27 Aug Guest Post: Malaysia Airlines Flight MH17–Possible Legal Avenues for Redress (Part 1)
[Dr Aaron Matta is a Senior Researcher at The Hague Institute for Global Justice, Rule of Law Program. Anda Scarlat is a Summer Fellow with the Rule of Law Program at the Institute.With many thanks to Dr Lyal Sunga, Jill Coster van Voorhout and Thomas Koerner for their helpful feedback on earlier drafts of this commentary.The views expressed here do not represent the views of the Hague Institute for Global Justice.]
17 July 2015 marked one year since the downing of Malaysia Airlines flight MH17 over eastern Ukraine, resulting in the death of 298 persons (passengers and crew). As approximately two thirds of the victims were Dutch nationals, the tragedy is particularly poignant in The Netherlands. The facts surrounding the incident are not yet clear, with suggested scenarios for the downing of the aircraft including firing by pro-Russian rebels or from a Ukrainian fighter jet. International investigations are still ongoing and are looking, on the one hand, at the causes of the incident and, on the other hand, at criminal responsibility. The Netherlands is taking an active role in both investigations.
The past year has also been marked by increasing speculation on the legal avenues for redress available to the victims’ families, the affected states, and the international community as a whole. The options include: state responsibility (inter-state litigation in the International Court of Justice (ICJ), or claims against a state who violated its human rights obligations under the European Convention on Human Rights (ECHR)); and individual criminal responsibility (at the national and international levels).
This first of two posts will look at the two options for state responsibility, while our second essay will consider proposals for international criminal responsibility and the prospect of setting up an international criminal tribunal.
Inter-State Dispute Resolution: International Court of Justice
Shortly after the downing of MH17, speculation began about possible inter-state claims before the ICJ. As aptly explained here, a possible claim against Ukraine could be based on the precedent in the Corfu Channel Case, for causing or failing to prevent the downing of MH17 while it passed through Ukrainian airspace. The precise basis for the claim would depend on the outcome of the factual investigation. First, responsibility could arise if Ukraine were directly responsible for the incident through a positive act, such as the use of a weapon. Second, responsibility could arise if Ukraine had failed to avert a foreseeable risk to civilian aviation within its airspace, given that there was ongoing fighting in eastern Ukraine and that Ukraine had already decided to close its airspace up to 32,000 feet, which was just short of the altitude at which MH17 was flying.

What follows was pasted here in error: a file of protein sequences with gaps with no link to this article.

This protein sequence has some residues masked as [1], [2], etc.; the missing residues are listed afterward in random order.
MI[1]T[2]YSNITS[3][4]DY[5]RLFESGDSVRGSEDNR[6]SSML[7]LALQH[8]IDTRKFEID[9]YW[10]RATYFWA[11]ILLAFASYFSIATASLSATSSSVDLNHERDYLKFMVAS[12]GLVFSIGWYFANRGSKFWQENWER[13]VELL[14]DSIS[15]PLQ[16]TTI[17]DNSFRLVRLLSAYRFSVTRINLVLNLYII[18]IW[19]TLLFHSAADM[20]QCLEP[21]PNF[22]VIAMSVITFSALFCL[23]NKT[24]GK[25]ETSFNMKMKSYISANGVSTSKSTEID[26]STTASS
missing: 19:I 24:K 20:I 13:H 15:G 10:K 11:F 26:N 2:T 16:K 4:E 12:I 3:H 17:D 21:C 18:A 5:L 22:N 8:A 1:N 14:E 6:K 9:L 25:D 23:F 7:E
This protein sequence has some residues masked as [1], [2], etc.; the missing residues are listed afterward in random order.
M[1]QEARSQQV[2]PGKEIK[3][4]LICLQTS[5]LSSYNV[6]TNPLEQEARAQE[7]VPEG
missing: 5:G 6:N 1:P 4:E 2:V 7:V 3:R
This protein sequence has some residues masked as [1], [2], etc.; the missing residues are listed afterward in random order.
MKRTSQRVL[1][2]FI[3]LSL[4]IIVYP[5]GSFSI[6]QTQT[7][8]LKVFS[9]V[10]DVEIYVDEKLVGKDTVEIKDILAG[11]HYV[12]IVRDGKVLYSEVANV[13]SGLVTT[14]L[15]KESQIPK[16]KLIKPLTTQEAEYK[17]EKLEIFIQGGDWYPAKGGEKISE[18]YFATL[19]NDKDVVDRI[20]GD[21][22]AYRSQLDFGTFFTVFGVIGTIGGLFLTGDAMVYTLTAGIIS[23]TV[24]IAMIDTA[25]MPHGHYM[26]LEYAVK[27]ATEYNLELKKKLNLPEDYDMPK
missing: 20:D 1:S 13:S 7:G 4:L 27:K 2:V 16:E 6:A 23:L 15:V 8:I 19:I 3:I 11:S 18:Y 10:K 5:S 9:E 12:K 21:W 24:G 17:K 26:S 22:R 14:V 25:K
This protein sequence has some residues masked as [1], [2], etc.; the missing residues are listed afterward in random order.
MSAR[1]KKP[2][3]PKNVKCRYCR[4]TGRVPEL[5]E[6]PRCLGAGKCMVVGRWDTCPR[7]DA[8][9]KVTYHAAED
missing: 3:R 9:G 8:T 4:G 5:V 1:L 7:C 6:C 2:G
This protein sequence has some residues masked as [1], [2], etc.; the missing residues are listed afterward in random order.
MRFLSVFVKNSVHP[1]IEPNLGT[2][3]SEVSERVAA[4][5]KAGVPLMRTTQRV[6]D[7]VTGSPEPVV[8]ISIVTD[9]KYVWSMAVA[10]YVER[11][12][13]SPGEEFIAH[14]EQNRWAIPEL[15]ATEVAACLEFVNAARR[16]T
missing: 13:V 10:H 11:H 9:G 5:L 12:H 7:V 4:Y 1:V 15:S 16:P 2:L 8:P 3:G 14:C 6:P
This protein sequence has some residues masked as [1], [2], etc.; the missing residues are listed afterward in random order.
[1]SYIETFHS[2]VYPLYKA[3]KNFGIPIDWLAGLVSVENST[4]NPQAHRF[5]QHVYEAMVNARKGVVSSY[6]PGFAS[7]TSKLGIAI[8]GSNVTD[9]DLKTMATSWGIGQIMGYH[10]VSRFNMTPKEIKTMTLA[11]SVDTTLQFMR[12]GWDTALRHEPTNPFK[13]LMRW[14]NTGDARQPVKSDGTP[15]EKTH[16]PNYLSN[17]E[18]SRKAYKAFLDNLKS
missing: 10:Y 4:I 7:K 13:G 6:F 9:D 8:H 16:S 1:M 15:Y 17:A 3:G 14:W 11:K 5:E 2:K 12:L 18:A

Furthermore, if it is found that those responsible for downing MH17 were receiving support from another state (for example Russia, as is widely argued) the supporting state could face a claim along the lines of that raised in the Nicaragua Case, for “‘organizing or encouraging the organization of irregular forces or armed bands … for incursion into the territory of another State’ and ‘participating in acts of civil strife … in another State’, in the terms of General Assembly resolution 2625 (XXV)” (para 228).
Substantive issues aside, another pertinent consideration is that the ICJ’s jurisdiction is fundamentally based on state consent (as per Article 36(1) of the ICJ Statute). As explained here, the potential respondent states (for example Ukraine or Russia, if the result of the investigation points towards them) have not made a declaration accepting the ICJ’s jurisdiction in respect of inter-state disputes (Article 36(2)). Therefore, the feasibility of an ICJ claim would depend on the respondent states accepting the jurisdiction of the ICJ for this particular claim via a special agreement (Article 36(1)). This makes inter-state litigation on the MH17 incident relatively unlikely.
In addition, such a claim would have to be brought to the ICJ by one of the potential applicant states, for example The Netherlands. This illustrates the relative impotence of the individual in the international system: the victims’ families depend on a state choosing to bring a claim under diplomatic protection on behalf of its nationals. As yet, there have been no indications that an ICJ claim would be pursued.
The difficulties in bringing a contentious case before the ICJ may be bypassed if one of the UN organs, for example the General Assembly or Secretary General, requests an Advisory Opinion on the MH17 incident. Even though this may give some clarity on the legal position, the Advisory Opinion would not be binding on the responsible state(s), and may therefore be of limited value in practice.
Human Rights Claims: European Court of Human Rights and Domestic Litigation